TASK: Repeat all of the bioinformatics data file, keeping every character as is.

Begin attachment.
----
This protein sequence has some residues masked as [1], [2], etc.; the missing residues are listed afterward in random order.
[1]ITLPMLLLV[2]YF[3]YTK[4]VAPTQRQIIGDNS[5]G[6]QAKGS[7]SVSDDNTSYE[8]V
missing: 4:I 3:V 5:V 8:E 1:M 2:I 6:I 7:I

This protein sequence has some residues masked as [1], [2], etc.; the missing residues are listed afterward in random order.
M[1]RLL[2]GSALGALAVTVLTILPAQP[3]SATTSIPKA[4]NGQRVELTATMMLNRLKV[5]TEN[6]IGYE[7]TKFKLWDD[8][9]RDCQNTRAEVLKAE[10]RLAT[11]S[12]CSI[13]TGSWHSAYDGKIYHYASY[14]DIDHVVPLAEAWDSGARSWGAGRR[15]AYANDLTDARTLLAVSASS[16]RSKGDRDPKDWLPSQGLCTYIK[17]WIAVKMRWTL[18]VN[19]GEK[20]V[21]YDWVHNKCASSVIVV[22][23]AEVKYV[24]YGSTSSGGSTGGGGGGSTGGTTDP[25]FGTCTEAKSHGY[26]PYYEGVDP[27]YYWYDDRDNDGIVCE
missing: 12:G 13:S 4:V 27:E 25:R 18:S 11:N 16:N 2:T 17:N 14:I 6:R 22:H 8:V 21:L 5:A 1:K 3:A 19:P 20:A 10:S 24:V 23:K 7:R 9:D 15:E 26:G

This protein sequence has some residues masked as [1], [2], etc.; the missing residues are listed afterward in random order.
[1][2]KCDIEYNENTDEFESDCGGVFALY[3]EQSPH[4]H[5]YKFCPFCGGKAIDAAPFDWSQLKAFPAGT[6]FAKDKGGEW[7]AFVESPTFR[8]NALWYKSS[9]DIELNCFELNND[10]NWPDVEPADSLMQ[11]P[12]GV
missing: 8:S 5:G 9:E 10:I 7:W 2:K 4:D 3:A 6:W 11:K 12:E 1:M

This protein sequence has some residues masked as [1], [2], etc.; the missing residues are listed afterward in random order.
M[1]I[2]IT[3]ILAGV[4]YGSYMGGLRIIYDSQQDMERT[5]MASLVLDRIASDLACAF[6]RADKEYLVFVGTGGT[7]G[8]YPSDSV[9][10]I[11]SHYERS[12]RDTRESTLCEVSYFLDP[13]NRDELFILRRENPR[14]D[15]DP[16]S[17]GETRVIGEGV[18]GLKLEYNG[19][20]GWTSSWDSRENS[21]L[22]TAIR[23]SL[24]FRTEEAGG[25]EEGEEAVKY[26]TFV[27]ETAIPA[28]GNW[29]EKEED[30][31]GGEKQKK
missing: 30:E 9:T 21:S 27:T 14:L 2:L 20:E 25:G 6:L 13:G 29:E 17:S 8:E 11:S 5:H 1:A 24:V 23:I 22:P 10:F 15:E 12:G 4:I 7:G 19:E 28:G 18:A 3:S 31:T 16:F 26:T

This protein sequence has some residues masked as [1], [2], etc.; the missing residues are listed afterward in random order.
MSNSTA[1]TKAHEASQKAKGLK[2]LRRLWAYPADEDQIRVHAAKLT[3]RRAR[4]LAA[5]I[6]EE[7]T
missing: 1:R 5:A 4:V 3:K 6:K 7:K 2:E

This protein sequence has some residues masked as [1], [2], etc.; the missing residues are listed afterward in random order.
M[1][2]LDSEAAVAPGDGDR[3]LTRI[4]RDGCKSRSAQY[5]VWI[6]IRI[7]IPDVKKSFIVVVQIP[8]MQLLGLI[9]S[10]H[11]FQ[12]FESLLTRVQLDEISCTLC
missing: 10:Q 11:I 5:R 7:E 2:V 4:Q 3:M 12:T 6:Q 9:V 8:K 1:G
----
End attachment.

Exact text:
This protein sequence has some residues masked as [1], [2], etc.; the missing residues are listed afterward in random order.
[1]ITLPMLLLV[2]YF[3]YTK[4]VAPTQRQIIGDNS[5]G[6]QAKGS[7]SVSDDNTSYE[8]V
missing: 4:I 3:V 5:V 8:E 1:M 2:I 6:I 7:I

This protein sequence has some residues masked as [1], [2], etc.; the missing residues are listed afterward in random order.
M[1]RLL[2]GSALGALAVTVLTILPAQP[3]SATTSIPKA[4]NGQRVELTATMMLNRLKV[5]TEN[6]IGYE[7]TKFKLWDD[8][9]RDCQNTRAEVLKAE[10]RLAT[11]S[12]CSI[13]TGSWHSAYDGKIYHYASY[14]DIDHVVPLAEAWDSGARSWGAGRR[15]AYANDLTDARTLLAVSASS[16]RSKGDRDPKDWLPSQGLCTYIK[17]WIAVKMRWTL[18]VN[19]GEK[20]V[21]YDWVHNKCASSVIVV[22][23]AEVKYV[24]YGSTSSGGSTGGGGGGSTGGTTDP[25]FGTCTEAKSHGY[26]PYYEGVDP[27]YYWYDDRDNDGIVCE
missing: 12:G 13:S 4:V 27:E 25:R 18:S 11:N 16:N 2:T 17:N 14:I 6:R 22:H 8:V 21:L 5:A 1:K 3:A 19:P 20:A 10:S 24:V 23:K 7:R 9:D 15:E 26:G

This protein sequence has some residues masked as [1], [2], etc.; the missing residues are listed afterward in random order.
[1][2]KCDIEYNENTDEFESDCGGVFALY[3]EQSPH[4]H[5]YKFCPFCGGKAIDAAPFDWSQLKAFPAGT[6]FAKDKGGEW[7]AFVESPTFR[8]NALWYKSS[9]DIELNCFELNND[10]NWPDVEPADSLMQ[11]P[12]GV
missing: 8:S 5:G 9:E 10:I 7:W 2:K 4:D 3:A 6:W 11:K 12:E 1:M

This protein sequence has some residues masked as [1], [2], etc.; the missing residues are listed afterward in random order.
M[1]I[2]IT[3]ILAGV[4]YGSYMGGLRIIYDSQQDMERT[5]MASLVLDRIASDLACAF[6]RADKEYLVFVGTGGT[7]G[8]YPSDSV[9][10]I[11]SHYERS[12]RDTRESTLCEVSYFLDP[13]NRDELFILRRENPR[14]D[15]DP[16]S[17]GETRVIGEGV[18]GLKLEYNG[19][20]GWTSSWDSRENS[21]L[22]TAIR[23]SL[24]FRTEEAGG[25]EEGEEAVKY[26]TFV[27]ETAIPA[28]GNW[29]EKEED[30][31]GGEKQKK
missing: 30:E 9:T 21:S 27:T 14:L 2:L 20:E 25:G 6:L 13:G 29:E 17:S 8:E 11:S 5:H 1:A 24:V 23:I 22:P 10:F 15:E 12:G 4:I 7:G 19:E 28:G 18:A 3:S 31:T 16:F 26:T

This protein sequence has some residues masked as [1], [2], etc.; the missing residues are listed afterward in random order.
MSNSTA[1]TKAHEASQKAKGLK[2]LRRLWAYPADEDQIRVHAAKLT[3]RRAR[4]LAA[5]I[6]EE[7]T
missing: 1:R 5:A 4:V 3:K 6:K 7:K 2:E

This protein sequence has some residues masked as [1], [2], etc.; the missing residues are listed afterward in random order.
M[1][2]LDSEAAVAPGDGDR[3]LTRI[4]RDGCKSRSAQY[5]VWI[6]IRI[7]IPDVKKSFIVVVQIP[8]MQLLGLI[9]S[10]H[11]FQ[12]FESLLTRVQLDEISCTLC
missing: 10:Q 11:I 5:R 7:E 2:V 4:Q 3:M 12:T 6:Q 9:V 8:K 1:G